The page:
T Nation

Citric Acid Cycle Question

How can one increase TCA cycle activity through nutritional intervention?

First of all, I couldn’t think about this when I was looking at your avatar; had to turn my head.

Second, I doubt any nutritional intervention would be ‘Significant’ in this manner, although I believe it can be enhanced via increasing one’s VO2 max (Don’t quote me on that though)

[quote]silverhydra wrote:
First of all, I couldn’t think about this when I was looking at your avatar; had to turn my head.

Second, I doubt any nutritional intervention would be ‘Significant’ in this manner, although I believe it can be enhanced via increasing one’s VO2 max (Don’t quote me on that though)[/quote]

I was thinking the same thing, but there has to be something, otherwise it wouldn’t have been a paper topic chosen for me by my teacher. I did some googling and MEDLINE’ing and I haven’t come up with anything.

Well, that is assuming that your teacher must have his act together.

This is a rather dismal project you’ve been assigned.

The only things I can think of for you to do are:

Thermic effect of food. Where RMR is increased, TCA cycle activity is increased. Because more calories are being burned.

And while it would be harder, you should be able to find something about how in dieting, availability of malic acid (or other TCA cycle intermediates, but supplying malic acid solves the problem, as does upregulating natural production of malate) can be a limiting factor in metabolism. It’s not a search I want to do, though I’ve done it before.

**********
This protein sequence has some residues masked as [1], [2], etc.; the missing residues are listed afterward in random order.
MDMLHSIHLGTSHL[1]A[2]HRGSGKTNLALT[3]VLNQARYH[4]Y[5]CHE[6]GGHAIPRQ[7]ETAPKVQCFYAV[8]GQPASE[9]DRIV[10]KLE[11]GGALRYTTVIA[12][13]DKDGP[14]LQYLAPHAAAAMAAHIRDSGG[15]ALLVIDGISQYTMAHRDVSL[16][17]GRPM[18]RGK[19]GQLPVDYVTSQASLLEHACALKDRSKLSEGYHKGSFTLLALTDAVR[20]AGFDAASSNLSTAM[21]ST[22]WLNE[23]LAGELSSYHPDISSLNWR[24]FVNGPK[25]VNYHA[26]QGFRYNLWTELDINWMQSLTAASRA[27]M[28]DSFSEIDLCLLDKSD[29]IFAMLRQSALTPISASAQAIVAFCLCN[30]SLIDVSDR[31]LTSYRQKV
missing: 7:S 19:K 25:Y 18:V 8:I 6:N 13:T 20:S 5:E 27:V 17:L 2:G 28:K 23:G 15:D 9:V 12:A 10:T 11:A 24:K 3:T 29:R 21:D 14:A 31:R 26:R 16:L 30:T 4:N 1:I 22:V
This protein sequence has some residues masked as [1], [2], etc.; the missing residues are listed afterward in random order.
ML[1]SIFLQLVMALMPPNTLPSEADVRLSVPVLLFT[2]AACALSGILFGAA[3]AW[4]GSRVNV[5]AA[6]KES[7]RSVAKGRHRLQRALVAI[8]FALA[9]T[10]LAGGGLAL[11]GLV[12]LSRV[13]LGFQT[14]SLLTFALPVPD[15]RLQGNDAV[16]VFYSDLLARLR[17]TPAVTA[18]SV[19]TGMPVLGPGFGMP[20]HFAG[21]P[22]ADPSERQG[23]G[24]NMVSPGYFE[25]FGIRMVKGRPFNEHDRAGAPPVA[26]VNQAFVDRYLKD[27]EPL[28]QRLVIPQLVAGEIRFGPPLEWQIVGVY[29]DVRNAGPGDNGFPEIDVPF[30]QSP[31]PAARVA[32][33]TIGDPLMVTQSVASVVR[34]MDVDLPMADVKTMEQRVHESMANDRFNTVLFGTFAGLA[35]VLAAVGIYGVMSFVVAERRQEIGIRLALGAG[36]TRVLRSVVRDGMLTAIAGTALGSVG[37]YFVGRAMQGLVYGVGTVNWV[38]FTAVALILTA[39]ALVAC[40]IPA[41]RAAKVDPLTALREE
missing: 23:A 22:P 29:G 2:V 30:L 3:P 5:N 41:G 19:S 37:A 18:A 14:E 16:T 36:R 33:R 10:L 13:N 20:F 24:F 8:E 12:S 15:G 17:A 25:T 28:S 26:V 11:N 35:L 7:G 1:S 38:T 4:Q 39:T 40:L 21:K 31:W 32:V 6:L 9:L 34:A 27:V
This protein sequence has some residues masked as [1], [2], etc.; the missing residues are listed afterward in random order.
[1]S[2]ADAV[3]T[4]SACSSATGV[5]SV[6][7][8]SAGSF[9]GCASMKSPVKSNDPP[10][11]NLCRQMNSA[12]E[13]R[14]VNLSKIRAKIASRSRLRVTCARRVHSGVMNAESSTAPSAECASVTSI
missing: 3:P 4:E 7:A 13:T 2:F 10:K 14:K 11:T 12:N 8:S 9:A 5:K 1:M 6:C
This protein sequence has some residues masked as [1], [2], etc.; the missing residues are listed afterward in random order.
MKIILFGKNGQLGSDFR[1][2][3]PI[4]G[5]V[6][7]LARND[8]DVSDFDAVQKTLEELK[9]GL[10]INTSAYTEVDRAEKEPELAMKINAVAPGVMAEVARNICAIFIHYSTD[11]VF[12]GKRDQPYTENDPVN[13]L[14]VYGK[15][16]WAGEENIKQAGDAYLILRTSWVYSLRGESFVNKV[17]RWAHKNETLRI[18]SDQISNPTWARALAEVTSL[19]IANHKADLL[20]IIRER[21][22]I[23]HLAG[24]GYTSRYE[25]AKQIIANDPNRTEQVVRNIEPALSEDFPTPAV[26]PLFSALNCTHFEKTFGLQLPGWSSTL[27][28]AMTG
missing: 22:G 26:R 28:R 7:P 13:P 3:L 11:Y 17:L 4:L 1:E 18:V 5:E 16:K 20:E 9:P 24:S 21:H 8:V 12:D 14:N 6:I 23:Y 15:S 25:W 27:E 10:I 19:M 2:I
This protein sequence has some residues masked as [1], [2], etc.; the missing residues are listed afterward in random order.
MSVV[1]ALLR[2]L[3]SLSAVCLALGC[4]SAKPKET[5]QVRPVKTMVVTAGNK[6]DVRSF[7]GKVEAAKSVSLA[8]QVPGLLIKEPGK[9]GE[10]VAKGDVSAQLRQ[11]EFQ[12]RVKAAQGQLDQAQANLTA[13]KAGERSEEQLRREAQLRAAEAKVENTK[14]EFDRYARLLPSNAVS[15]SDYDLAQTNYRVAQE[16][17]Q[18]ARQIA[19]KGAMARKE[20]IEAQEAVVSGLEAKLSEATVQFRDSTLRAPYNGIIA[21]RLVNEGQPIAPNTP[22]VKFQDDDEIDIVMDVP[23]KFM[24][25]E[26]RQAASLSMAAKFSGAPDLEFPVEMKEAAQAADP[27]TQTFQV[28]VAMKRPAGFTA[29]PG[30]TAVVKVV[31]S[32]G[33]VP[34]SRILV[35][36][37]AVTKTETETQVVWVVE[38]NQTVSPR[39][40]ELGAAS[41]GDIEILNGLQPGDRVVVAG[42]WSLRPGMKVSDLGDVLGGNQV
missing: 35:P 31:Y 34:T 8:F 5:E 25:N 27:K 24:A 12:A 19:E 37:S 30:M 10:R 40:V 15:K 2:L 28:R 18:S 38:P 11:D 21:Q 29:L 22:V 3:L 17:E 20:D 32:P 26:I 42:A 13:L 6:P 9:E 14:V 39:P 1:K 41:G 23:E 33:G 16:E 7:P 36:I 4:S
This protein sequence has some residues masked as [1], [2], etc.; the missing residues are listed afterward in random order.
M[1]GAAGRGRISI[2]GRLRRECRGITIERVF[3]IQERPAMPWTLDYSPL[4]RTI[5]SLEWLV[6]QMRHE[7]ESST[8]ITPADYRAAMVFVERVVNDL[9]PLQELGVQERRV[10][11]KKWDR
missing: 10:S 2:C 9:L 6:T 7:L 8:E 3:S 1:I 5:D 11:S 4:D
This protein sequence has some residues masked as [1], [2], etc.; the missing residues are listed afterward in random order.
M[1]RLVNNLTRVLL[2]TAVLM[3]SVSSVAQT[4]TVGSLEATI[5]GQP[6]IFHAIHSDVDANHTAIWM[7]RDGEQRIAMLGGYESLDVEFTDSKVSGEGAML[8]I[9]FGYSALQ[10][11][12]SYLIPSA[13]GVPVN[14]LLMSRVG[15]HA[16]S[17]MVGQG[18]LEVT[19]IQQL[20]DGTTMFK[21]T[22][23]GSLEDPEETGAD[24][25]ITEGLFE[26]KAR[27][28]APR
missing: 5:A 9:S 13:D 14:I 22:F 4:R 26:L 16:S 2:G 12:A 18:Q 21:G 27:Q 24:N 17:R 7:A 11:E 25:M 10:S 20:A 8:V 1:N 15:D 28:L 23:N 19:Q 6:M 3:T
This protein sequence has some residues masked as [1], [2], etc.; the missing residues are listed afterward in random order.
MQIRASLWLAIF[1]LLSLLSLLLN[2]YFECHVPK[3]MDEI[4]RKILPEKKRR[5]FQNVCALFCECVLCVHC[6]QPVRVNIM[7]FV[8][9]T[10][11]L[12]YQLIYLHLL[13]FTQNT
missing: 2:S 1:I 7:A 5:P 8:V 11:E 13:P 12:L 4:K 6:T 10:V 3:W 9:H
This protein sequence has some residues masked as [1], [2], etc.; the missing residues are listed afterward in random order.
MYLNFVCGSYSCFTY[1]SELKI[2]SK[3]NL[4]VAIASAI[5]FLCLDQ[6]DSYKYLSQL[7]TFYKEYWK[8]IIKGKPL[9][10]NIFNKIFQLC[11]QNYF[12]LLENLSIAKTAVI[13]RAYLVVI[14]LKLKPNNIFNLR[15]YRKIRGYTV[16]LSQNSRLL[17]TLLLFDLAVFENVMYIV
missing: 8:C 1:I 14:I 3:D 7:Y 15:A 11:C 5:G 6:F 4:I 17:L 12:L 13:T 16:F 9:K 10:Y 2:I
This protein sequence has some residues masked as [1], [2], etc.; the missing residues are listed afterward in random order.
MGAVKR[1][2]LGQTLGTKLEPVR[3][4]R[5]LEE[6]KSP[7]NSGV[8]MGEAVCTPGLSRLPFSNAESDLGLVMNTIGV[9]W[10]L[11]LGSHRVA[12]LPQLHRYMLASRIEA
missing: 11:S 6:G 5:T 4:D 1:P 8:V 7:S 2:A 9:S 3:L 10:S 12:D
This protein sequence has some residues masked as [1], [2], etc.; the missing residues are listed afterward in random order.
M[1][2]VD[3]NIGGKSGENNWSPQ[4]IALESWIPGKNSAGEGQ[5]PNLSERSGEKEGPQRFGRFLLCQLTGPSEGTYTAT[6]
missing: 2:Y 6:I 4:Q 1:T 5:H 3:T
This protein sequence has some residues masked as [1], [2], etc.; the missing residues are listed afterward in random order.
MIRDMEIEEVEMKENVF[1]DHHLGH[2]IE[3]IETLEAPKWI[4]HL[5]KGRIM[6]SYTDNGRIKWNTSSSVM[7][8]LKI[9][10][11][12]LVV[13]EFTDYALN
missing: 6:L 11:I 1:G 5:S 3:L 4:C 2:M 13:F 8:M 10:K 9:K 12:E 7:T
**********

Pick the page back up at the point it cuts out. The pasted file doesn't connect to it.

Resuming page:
Or possibly the teacher wants to see affirmation of the “fats burn in the flame of carbohydrates” mantra. Which would be related to availability of TCA cycle intermediates.

[quote]Bill Roberts wrote:
Well, that is assuming that your teacher must have his act together.

This is a rather dismal project you’ve been assigned.

The only things I can think of for you to do are:

Thermic effect of food. Where RMR is increased, TCA cycle activity is increased. Because more calories are being burned.

And while it would be harder, you should be able to find something about how in dieting, availability of malic acid (or other TCA cycle intermediates, but supplying malic acid solves the problem, as does upregulating natural production of malate) can be a limiting factor in metabolism. It’s not a search I want to do, though I’ve done it before.

[/quote]

Thanks! This is a great starting point.

In addition (Feeding off of the VO2 max thingy), if one would assume that increased metabolic rate paired with an increased ability to utilize oxygen for the Citric Acid cycle could somehow enhance it’s effects. Possibly look into Cold-Fx (Siberian Ginseng, CVT-E002 is the extract I believe)

I added this to my pre-cardio mix and have been surprised at how efficient my lungs have been able to handle oxygen, although my HR goes up during cardio, breathing is fairly normal. Going to test it with a Tabata at a later date as the real deal breaker.

Of course, I have no evidence to back my hypothesis; it’s merely another lead for you :slight_smile:

[quote]Bill Roberts wrote:
Or possibly the teacher wants to see affirmation of the “fats burn in the flame of carbohydrates” mantra. Which would be related to availability of TCA cycle intermediates.[/quote]

How true is that mantra? I know my professor was advocating the same thing, but I kept thinking of how many successful people have lost fat on a low carb diet.

So far as being relevant to general diet planning, it’s not.

Nor is it true with regard to whether having entirely sufficient TCA cycle intermediates – which are derived from carbohydrates or glucogenic amino acids – depends on a high carbohydrate intake.

Whether it is a relevant factor in why a near-zero-carb every-single-day-for-extended-periods diet is detrimental to bb’ing or strength acquisition, I don’t know.